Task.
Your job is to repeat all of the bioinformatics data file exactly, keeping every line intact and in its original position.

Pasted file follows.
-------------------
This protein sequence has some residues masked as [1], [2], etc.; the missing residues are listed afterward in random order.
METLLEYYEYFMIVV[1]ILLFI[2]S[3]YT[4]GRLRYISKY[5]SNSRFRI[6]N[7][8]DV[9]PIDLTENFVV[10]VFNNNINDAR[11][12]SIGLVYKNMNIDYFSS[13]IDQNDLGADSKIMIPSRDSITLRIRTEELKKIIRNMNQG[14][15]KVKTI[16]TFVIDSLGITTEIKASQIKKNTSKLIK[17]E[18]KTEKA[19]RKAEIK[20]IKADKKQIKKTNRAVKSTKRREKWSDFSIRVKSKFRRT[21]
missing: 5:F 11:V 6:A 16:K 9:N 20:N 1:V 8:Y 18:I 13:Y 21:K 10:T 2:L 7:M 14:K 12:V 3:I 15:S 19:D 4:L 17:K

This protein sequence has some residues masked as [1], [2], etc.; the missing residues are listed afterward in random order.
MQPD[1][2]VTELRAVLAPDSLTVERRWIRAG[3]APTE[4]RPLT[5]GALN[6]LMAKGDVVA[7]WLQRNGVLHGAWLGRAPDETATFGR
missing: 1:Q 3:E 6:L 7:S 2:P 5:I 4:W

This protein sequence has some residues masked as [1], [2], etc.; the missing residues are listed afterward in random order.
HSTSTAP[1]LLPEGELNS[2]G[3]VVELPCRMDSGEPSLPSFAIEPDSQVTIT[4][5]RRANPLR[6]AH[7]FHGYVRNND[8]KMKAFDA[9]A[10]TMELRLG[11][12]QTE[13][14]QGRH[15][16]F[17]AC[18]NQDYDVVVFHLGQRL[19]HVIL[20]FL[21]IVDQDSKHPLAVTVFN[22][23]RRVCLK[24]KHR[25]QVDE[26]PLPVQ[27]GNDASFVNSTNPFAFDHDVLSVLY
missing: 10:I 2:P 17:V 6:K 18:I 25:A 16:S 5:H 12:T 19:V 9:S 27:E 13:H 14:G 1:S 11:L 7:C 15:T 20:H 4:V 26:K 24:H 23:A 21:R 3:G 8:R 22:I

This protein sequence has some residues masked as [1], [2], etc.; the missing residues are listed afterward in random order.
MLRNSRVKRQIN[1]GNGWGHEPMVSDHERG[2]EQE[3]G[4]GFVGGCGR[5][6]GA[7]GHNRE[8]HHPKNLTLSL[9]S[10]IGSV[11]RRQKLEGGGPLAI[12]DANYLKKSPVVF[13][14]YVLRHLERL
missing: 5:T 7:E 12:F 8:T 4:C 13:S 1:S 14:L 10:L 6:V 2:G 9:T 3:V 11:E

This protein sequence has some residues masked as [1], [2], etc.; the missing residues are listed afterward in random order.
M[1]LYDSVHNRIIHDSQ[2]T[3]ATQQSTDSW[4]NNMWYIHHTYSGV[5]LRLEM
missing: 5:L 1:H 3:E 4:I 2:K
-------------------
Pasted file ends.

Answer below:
This protein sequence has some residues masked as [1], [2], etc.; the missing residues are listed afterward in random order.
METLLEYYEYFMIVV[1]ILLFI[2]S[3]YT[4]GRLRYISKY[5]SNSRFRI[6]N[7][8]DV[9]PIDLTENFVV[10]VFNNNINDAR[11][12]SIGLVYKNMNIDYFSS[13]IDQNDLGADSKIMIPSRDSITLRIRTEELKKIIRNMNQG[14][15]KVKTI[16]TFVIDSLGITTEIKASQIKKNTSKLIK[17]E[18]KTEKA[19]RKAEIK[20]IKADKKQIKKTNRAVKSTKRREKWSDFSIRVKSKFRRT[21]
missing: 5:F 11:V 6:A 16:K 9:N 20:N 1:V 8:Y 18:I 13:Y 21:K 10:T 2:L 7:M 14:K 12:V 3:I 15:S 19:D 4:L 17:K

This protein sequence has some residues masked as [1], [2], etc.; the missing residues are listed afterward in random order.
MQPD[1][2]VTELRAVLAPDSLTVERRWIRAG[3]APTE[4]RPLT[5]GALN[6]LMAKGDVVA[7]WLQRNGVLHGAWLGRAPDETATFGR
missing: 1:Q 3:E 6:L 7:S 2:P 5:I 4:W

This protein sequence has some residues masked as [1], [2], etc.; the missing residues are listed afterward in random order.
HSTSTAP[1]LLPEGELNS[2]G[3]VVELPCRMDSGEPSLPSFAIEPDSQVTIT[4][5]RRANPLR[6]AH[7]FHGYVRNND[8]KMKAFDA[9]A[10]TMELRLG[11][12]QTE[13][14]QGRH[15][16]F[17]AC[18]NQDYDVVVFHLGQRL[19]HVIL[20]FL[21]IVDQDSKHPLAVTVFN[22][23]RRVCLK[24]KHR[25]QVDE[26]PLPVQ[27]GNDASFVNSTNPFAFDHDVLSVLY
missing: 10:I 2:P 17:V 6:K 18:I 25:A 16:S 5:H 12:T 19:V 9:S 27:E 13:H 14:G 1:S 11:L 7:C 15:T 20:H 4:V 26:K 24:H 23:A 21:R 3:G 8:R 22:I

This protein sequence has some residues masked as [1], [2], etc.; the missing residues are listed afterward in random order.
MLRNSRVKRQIN[1]GNGWGHEPMVSDHERG[2]EQE[3]G[4]GFVGGCGR[5][6]GA[7]GHNRE[8]HHPKNLTLSL[9]S[10]IGSV[11]RRQKLEGGGPLAI[12]DANYLKKSPVVF[13][14]YVLRHLERL
missing: 5:T 7:E 12:F 8:T 4:C 13:S 1:S 14:L 10:L 6:V 2:G 9:T 3:V 11:E

This protein sequence has some residues masked as [1], [2], etc.; the missing residues are listed afterward in random order.
M[1]LYDSVHNRIIHDSQ[2]T[3]ATQQSTDSW[4]NNMWYIHHTYSGV[5]LRLEM
missing: 5:L 1:H 3:E 4:I 2:K